tics as allergic symptoms. For some patients, the premonitory urge is manifested nonspecifically as a sense of
anxiety. This sense of anxiety seems particularly true in
younger children, perhaps because they are unable to
characterize the feeling. Younger children are less likely
to describe premonitory urges. For some patients, the
premonitory urge may create greater morbidity than the
tic itself and, therefore, represents the reason to treat.
The premonitory urge has been compared with a compulsive urge, but the latter is believed to have a more
cognitive component (ie, “If I don’t wash my hands, I
will get sick.”).
Some individuals can suppress tics for limited periods
of time. The ability to suppress tics sets tic disorders apart
from most other movement disorders. However,
younger children are less likely to be able to suppress tics,
making this point of differentiation less useful in that
population. Voluntary tic suppression often is at a cost of
rising anxiety or discomfort and usually requires such
active concentration that it may prevent the patient from
attending to other tasks. Thus, voluntary suppression is
not a useful strategy for managing tics.
A hallmark of tics is variable severity over time. Tics
Pediatrics in Review Vol.24 No.2 February 2003 41
neurology movement disorders
Table 3.
Causes of Secondary Tics
Developmental disorders
Chromosomal disorders
Heredodegenerative disorders
—Huntington disease
—Pantothenate kinase-associated neurodegeneration
—Wilson disease
● Neurocutaneous disorders
● Head trauma
*Also known as Hallervorden-Spatz syndrome
Figure. Potential comorbid conditions seen with tics.
OCDⴝobsessive-compulsive disorder, TSⴝTourette syndrome,
ADHDⴝattention-deficit/hyperactivity disorder.
others. For example, selective serotonin reuptake inhibitors (SSRIs) may be beneficial for OCD or anxiety, but
they are not effective for tics or ADHD and might be
associated with worsened rage control.
tend to occur in bouts, with interspersed periods of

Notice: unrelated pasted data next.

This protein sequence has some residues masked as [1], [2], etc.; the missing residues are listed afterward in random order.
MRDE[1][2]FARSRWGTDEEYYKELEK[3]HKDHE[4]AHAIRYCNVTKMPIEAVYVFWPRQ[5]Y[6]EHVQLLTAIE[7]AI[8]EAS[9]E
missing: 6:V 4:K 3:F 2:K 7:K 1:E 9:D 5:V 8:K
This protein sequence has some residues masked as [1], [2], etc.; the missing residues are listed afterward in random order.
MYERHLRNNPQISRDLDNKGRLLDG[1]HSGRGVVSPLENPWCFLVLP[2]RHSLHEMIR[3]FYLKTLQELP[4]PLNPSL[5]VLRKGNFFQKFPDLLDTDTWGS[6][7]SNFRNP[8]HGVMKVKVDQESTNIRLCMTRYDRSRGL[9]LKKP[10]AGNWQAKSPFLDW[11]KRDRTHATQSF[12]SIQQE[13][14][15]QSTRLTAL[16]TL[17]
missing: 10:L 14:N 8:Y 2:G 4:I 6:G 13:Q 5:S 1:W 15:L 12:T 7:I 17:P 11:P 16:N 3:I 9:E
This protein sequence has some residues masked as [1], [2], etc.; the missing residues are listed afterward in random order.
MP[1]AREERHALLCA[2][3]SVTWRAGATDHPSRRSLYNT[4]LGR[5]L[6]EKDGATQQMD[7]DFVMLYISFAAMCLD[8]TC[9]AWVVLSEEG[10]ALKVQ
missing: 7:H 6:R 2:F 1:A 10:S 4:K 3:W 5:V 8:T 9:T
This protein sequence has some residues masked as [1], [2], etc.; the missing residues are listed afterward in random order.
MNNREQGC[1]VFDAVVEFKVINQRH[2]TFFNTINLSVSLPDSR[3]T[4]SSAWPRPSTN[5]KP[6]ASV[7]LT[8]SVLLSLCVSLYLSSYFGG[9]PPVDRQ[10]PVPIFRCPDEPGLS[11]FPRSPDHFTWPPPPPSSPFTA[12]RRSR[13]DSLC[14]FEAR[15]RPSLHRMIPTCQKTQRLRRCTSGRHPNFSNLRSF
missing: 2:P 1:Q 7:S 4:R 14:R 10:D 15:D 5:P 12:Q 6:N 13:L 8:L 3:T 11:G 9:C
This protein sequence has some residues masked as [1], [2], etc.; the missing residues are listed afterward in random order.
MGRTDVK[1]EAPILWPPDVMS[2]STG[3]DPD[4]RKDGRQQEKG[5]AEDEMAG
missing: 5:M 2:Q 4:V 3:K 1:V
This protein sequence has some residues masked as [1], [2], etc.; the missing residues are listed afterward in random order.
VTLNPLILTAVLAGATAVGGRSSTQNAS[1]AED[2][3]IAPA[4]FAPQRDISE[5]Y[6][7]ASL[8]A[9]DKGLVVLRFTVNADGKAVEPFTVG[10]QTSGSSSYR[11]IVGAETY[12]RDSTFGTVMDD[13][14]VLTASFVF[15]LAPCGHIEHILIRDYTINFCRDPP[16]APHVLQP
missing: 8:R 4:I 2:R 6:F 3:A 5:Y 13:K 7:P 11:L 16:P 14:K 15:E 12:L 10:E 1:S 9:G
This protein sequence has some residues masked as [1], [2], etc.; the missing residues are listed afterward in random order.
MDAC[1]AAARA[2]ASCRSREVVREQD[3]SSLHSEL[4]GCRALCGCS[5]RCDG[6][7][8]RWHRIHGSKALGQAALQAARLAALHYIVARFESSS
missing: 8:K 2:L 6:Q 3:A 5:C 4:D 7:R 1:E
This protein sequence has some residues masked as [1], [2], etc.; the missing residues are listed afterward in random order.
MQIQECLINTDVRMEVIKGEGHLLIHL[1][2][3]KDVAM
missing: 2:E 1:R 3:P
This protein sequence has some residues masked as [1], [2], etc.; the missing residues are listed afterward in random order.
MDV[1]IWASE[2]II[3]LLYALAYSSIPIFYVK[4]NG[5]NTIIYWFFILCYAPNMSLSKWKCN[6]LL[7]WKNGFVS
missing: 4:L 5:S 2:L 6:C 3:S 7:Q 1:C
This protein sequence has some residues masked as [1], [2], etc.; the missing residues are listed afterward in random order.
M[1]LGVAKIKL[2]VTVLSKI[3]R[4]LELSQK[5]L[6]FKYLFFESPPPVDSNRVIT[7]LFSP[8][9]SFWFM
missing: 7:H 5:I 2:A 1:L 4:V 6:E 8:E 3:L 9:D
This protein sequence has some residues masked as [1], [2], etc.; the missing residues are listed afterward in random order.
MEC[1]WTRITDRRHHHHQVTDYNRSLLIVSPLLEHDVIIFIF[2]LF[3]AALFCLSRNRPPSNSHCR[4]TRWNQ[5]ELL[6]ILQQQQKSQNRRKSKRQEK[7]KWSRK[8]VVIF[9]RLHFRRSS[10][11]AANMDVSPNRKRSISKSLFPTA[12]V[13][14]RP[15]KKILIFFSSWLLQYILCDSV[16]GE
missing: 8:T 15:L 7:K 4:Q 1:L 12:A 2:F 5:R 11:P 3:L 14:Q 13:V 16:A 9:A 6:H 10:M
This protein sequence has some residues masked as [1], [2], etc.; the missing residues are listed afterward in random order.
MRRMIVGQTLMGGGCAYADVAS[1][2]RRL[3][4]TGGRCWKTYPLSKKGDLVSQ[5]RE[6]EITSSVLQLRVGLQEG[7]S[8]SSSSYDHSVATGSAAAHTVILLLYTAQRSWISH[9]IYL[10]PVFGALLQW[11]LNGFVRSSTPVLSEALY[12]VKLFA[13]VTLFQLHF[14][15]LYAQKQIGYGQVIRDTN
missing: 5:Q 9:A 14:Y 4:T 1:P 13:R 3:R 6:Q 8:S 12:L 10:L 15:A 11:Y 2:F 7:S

quiescence. Often a pre-existing tic abates as a new tic
emerges. Tics tend to wax and wane over weeks to
months. Tic severity seems to be modulated by environmental stimuli, stress, intercurrent infection, and poor
sleep. Children commonly experience exacerbations of
tics at the outset of the school year and at the time of
return from school holidays. Tics also may increase during relaxation after a period of stress. Tics typically disappear with sleep, but in some individuals they persist
during all stages of sleep.
In addition to tics, patients who have tic disorders may
have a number of comorbid behavioral symptoms (Figure). These include symptoms of attention-deficit/
hyperactivity disorder (ADHD), obsessive-compulsive
behaviors or frank obsessive-compulsive disorder
(OCD), anxiety disorders, mood disorders, learning disorders, sleep disorders, conduct and oppositional behavior, and self-injurious behavior. Zinner has discussed
these conditions and their treatments in detail (see Suggested Reading). Recent evidence suggests that explosive
outbursts or rage attacks are common among children
who have TS, occurring in roughly 25%. When affected
children have explosive outbursts, they also are more
likely to have other comorbid features, such as ADHD,
OCD, and oppositional defiant disorder. An important
feature of comorbid symptomatology is that certain
medications are effective for some symptoms but not for
When considering the differential diagnosis of tics, both
cause and classification must be addressed. As noted
previously, tics are protean in their manifestation. Clonic
tics can resemble movements seen in myoclonus, chorea,
and seizures. Dystonic tics can resemble the movements